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Jets GM Mike Maccagnan has no regrets about roster decisions

New York Jets general manager Mike Maccagnan on

New York Jets general manager Mike Maccagnan on Aug. 11, 2016. Credit: Adam Hunger

FLORHAM PARK, N.J. — Jets general manager Mike Maccagnan said he doesn’t have buyer’s remorse about anything — not his overpriced quarterback, his fading shutdown corner or his star defensive end, whose tardiness issue predated this season.

Ryan Fitzpatrick, the $12-million quarterback, flamed out over the first nine games, leading the NFL with 13 interceptions and owning the worst quarterback rating (67.6). Even so, Maccagnan said: “I have no regrets about bringing Ryan back. We felt very good about the season Ryan had previously.”

When pressed on cornerback Darrelle Revis’ declining play, Maccagnan said of his highest-paid player: “Darrelle has obviously set a very high standard in how he’s played in his past. We still think he’s a good football player, we still think he’s done good things for us this season.

“ . . . There are glitches in his play, but he has played well at times this year. We have six games to go, we’ll see how the season progresses and we’ll re-evaluate at the end of the season.”

With the Jets on the verge of missing the playoffs for a sixth straight season, the second-year GM acknowledged he was “obviously disappointed” by their 3-7 record. But for the bulk of his 37-minute sit-down with reporters on Wednesday, he instead focused on the positives. “We do know where we want to be,” Maccagnan said.

The problem is, the Jets are nowhere close to that point. And the questions about Revis, Fitzpatrick and Muhammad Wilkerson didn’t stop, despite Maccagnan’s best efforts to change the topic.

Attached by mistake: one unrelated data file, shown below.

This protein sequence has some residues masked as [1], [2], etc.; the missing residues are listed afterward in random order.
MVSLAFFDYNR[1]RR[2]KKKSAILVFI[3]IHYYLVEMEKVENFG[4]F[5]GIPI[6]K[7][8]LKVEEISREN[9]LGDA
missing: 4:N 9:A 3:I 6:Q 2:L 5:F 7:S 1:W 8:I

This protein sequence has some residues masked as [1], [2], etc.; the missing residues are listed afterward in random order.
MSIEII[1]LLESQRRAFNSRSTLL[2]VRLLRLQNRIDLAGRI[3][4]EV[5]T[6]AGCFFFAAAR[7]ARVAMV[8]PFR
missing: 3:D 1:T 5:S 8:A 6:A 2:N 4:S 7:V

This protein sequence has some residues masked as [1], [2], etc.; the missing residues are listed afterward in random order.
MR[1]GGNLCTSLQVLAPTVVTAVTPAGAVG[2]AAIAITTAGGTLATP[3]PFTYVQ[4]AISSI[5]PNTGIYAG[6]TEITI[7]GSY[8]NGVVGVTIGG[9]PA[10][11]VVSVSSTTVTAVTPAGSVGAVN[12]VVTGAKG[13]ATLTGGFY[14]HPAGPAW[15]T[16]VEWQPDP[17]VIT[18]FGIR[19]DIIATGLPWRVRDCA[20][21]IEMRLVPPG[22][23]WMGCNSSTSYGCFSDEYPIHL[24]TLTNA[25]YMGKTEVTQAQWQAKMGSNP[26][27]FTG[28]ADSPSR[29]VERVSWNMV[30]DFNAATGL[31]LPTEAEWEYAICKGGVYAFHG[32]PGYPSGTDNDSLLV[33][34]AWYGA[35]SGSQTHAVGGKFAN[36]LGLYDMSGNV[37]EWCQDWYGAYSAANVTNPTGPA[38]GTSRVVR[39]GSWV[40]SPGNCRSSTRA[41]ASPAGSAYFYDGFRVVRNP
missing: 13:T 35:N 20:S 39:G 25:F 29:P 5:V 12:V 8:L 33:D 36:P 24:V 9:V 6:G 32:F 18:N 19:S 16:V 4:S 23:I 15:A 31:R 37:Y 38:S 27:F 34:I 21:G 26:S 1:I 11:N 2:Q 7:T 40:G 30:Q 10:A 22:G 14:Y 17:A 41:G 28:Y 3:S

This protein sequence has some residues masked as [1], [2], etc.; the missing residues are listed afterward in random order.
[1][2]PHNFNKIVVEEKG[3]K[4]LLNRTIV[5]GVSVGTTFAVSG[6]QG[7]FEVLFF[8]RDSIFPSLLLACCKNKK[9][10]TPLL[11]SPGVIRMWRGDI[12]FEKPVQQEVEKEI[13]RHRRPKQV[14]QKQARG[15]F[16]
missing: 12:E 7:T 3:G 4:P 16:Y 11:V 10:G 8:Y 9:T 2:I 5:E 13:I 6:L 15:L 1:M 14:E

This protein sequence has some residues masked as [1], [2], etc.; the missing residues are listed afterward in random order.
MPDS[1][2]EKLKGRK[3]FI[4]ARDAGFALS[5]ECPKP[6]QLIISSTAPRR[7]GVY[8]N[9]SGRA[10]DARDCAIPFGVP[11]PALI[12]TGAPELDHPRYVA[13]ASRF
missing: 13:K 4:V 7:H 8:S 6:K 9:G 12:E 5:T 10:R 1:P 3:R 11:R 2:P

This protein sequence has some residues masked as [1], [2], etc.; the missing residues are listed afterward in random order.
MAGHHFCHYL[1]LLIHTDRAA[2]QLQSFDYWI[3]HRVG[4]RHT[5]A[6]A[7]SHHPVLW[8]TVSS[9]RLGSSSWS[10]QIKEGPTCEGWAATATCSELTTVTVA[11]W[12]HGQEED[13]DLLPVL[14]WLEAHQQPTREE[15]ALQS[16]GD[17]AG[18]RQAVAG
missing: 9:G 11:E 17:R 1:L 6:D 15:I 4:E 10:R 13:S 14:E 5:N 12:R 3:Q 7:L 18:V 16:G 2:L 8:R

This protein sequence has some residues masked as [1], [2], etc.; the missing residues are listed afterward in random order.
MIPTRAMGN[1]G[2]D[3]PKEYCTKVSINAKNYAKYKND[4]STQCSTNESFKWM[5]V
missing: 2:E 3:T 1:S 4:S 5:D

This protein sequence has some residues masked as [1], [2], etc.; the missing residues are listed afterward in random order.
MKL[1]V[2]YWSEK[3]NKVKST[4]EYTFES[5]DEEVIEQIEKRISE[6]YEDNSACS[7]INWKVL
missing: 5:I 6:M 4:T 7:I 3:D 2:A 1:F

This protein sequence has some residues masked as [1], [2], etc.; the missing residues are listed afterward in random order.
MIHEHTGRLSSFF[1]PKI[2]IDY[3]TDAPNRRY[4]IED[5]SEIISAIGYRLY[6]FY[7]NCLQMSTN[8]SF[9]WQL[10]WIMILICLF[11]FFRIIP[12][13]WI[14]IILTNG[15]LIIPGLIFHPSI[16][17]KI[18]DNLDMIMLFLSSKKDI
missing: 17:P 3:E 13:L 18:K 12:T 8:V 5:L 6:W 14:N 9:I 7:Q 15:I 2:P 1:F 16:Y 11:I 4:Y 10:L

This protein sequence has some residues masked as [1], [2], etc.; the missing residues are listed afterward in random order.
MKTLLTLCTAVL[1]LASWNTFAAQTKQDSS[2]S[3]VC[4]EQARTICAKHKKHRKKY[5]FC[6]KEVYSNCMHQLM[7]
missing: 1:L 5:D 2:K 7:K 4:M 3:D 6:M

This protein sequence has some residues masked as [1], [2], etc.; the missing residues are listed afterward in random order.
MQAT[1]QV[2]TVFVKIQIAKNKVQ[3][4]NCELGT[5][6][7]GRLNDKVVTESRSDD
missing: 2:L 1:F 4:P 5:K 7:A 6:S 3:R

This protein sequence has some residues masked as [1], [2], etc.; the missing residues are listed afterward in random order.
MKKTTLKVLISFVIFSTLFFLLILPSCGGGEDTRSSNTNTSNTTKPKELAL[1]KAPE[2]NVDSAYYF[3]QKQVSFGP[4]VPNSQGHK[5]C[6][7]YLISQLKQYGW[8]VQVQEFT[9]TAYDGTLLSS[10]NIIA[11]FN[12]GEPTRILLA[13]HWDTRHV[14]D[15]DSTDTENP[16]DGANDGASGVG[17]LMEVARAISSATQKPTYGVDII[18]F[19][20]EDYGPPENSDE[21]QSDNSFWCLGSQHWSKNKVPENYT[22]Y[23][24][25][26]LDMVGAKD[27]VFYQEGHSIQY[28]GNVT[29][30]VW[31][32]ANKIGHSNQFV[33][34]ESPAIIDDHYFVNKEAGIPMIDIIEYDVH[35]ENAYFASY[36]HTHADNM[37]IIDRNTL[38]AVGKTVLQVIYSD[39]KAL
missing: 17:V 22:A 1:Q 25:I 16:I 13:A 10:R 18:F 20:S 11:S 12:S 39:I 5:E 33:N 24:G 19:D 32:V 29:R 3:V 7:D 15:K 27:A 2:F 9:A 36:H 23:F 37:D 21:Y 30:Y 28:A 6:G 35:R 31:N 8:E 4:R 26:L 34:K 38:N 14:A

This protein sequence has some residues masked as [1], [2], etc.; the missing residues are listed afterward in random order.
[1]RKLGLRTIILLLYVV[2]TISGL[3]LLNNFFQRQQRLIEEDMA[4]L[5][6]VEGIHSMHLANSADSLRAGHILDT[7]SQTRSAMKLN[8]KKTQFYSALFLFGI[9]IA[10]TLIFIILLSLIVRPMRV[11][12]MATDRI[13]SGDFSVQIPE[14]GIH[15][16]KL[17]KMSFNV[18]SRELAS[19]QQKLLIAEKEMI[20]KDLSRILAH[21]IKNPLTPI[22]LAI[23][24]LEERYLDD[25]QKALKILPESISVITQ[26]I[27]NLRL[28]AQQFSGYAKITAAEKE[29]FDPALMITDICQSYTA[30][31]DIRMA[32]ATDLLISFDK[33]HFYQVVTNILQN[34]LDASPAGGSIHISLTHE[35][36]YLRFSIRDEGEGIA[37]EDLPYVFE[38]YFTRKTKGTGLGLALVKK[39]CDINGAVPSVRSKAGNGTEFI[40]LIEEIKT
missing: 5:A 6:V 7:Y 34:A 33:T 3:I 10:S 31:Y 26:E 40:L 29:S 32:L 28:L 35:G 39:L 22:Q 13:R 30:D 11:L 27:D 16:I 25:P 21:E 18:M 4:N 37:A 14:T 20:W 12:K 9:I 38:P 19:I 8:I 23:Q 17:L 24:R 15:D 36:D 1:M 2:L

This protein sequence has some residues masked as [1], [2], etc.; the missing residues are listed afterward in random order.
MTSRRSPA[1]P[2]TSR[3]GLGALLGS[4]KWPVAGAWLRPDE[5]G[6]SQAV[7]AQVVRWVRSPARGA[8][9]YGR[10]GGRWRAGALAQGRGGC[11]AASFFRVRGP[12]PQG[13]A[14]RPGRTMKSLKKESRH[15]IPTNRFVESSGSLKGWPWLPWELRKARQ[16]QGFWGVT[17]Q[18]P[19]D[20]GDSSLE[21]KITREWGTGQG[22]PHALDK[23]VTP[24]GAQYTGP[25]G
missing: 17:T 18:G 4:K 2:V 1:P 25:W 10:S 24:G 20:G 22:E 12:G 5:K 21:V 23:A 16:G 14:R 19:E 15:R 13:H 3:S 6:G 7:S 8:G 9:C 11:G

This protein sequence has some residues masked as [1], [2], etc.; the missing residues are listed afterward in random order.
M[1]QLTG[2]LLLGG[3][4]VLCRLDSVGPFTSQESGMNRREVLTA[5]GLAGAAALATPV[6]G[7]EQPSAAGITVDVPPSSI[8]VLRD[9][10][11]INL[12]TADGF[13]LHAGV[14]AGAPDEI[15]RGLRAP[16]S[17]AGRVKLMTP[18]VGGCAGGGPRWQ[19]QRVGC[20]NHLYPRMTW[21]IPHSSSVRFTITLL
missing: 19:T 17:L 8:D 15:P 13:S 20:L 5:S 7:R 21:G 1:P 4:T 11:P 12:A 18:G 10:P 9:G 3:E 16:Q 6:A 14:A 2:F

After drawing the proverbial line in the sand with Fitzpatrick in the offseason, the Jets signed him to a one-year, $12-million deal in late July.

“Of course, I think everybody, and Ryan included, would probably say he holds himself to a fairly high standard,” Maccagnan said. “I’m sure there are aspects that he would like to — we all would like to have better success on the field as a team. But from the standpoint of bringing Ryan back, no, I don’t have regrets on that.”

But when asked if he has any desire to re-sign Fitzpatrick, who turns 34 on Nov. 24, Maccagnan said that was a question better left to the offseason — a response he used repeatedly.

On Oct. 27, Revis told Newsday that his “body is breaking down,” adding: “How many corners are 31 right now in the league?”

During training camp, he said he already had thought about eventually switching to safety. “At some point I’m not going to be able to play the cornerback position the way I want to play it,” said Revis, who signed a five-year, $70-million deal in March 2015. “I don’t want to just be out there playing the cornerback position and hurting the team.”

But when asked about Revis’ admission, and the fact that he recently described himself as “old,” Maccagnan said: “Well, somebody told me he laughed when he said he was ‘old,’ so I don’t know if it was part of it . . . I didn’t really hear him say that, so I’m not going to make any comment on that.”

He did, however, say he’s “happy” with Revis’ effort in games.

Revis has zero interceptions and two passes defensed.

Does Maccagnan believe he is still a top-five cornerback?

“We’ll reserve those for the end of the season,” he said.

Revis’ contract has $39 million fully guaranteed, which included his 2015 and 2016 salaries, plus $6 million of his 2017 salary.

Maccagnan also declined to address Wilkerson’s recent benching or his repeated issues with lateness. The Jets gave the defensive end, who has 2.5 sacks, a five-year, $86-million contract in July.

“I feel good about that going forward,” Maccagnan said.


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